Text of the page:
The ATO is setting its sights on income recorded as ‘gifts’ from overseas

The Australian Taxation Office (ATO) is planning to boost efforts to review Australian resident taxpayers who attempt to conceal income from foreign sources due to an observed increase in such activity.

The ATO has released an alert to taxpayers on ‘Disguising undeclared foreign income as gifts or loans from related overseas entities’ which continues the ATO’s long-running effort to battle undisclosed offshore income.

Their focus is on the strategies being employed by taxpayers to evade their tax obligations, including by concealing foreign assessable income under the appearance of a gift or loan from a foreign entity.

According to the ATO, omitted foreign income may include overseas employment or business income, interest from foreign financial institutions or loans, dividends from foreign companies, a capital gain on the disposal of a foreign asset, or deemed amounts of foreign income in relation to interests in foreign companies or trusts.

The ATO is undertaking reviews and audits of this category of tax evader, based on rich data now available to it from a variety of sources including the following: information exchanges afforded through double tax agreements, AUSTRAC data on movements of funds, and data extracted under the Common Reporting Standard and the US Foreign Account Tax Compliance Act.

The ATO has eyes and ears on the ground across the globe that assists them to identify, at a granular level, all funds that have been transferred into Australia from offshore.

The alert confirms that taxpayers who have not derived any foreign income and have received a genuine gift or loan from a family member overseas should not be concerned.

However, the ATO qualifies that exclusion by stating that “a genuine gift is one where, among other things, the gift or loan is supported by appropriate documentation”.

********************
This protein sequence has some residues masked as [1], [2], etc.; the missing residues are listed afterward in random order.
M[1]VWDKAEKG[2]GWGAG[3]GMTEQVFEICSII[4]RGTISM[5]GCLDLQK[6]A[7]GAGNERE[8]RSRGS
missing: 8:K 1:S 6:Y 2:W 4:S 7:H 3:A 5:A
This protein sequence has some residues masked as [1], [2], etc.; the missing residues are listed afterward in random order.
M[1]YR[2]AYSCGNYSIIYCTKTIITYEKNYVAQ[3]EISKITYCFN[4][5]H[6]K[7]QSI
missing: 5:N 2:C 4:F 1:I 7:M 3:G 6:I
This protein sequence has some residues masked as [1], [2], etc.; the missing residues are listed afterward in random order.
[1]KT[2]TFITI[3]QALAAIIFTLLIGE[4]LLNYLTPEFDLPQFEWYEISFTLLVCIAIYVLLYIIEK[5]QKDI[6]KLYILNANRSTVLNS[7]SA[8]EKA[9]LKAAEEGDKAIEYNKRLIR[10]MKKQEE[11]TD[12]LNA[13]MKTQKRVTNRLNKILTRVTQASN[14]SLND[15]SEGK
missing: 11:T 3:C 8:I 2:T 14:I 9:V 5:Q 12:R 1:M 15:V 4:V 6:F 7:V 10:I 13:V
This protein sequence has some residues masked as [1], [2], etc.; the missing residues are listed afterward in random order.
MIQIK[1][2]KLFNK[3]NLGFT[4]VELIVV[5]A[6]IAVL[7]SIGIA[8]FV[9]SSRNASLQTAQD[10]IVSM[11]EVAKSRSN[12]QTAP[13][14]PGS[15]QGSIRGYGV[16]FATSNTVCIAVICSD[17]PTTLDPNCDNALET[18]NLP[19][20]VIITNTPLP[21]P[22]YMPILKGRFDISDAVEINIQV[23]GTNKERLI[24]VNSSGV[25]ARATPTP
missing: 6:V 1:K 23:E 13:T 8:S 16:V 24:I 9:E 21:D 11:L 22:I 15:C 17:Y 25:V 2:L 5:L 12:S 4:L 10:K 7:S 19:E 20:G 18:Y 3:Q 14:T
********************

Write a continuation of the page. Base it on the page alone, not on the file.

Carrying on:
Warnings from the ATO

The Tax Office urges any taxpayers who have entered such arrangements or activities to come clean, warning that taxpayers and their advisers who are found guilty of entering such arrangements are likely to face substantial penalties, including sanctions under criminal law.

The alert provides some information on what the ATO considers to be “appropriate documentation”, which varies depending on the size of the gift and the nature of the relationship between the parties.

For a genuine loan, the ATO expects that there would be a “properly documented” loan agreement, and that principal and interest are repaid over time.

The ATO is quite content to put the burden of proof on taxpayers that an amount transferred is a “genuine gift” or a “genuine loan”, failing which the amount is simply treated as ordinary income.

If the transfer of funds from overseas gives rise to a genuine suspicion that tax on foreign gains has been evaded, then that conduct ought to be investigated to ensure that any under-reported gains are brought to tax.

The legal necessity of the documentation expected by the ATO and the requirement for ongoing interest and principal to be repayable on a loan is debatable, and hopefully the ATO will keep in mind the distinction between prudent record keeping and the requirements of the law.

The team here at MWM Advisory are available to discuss with clients, so please get in touch.

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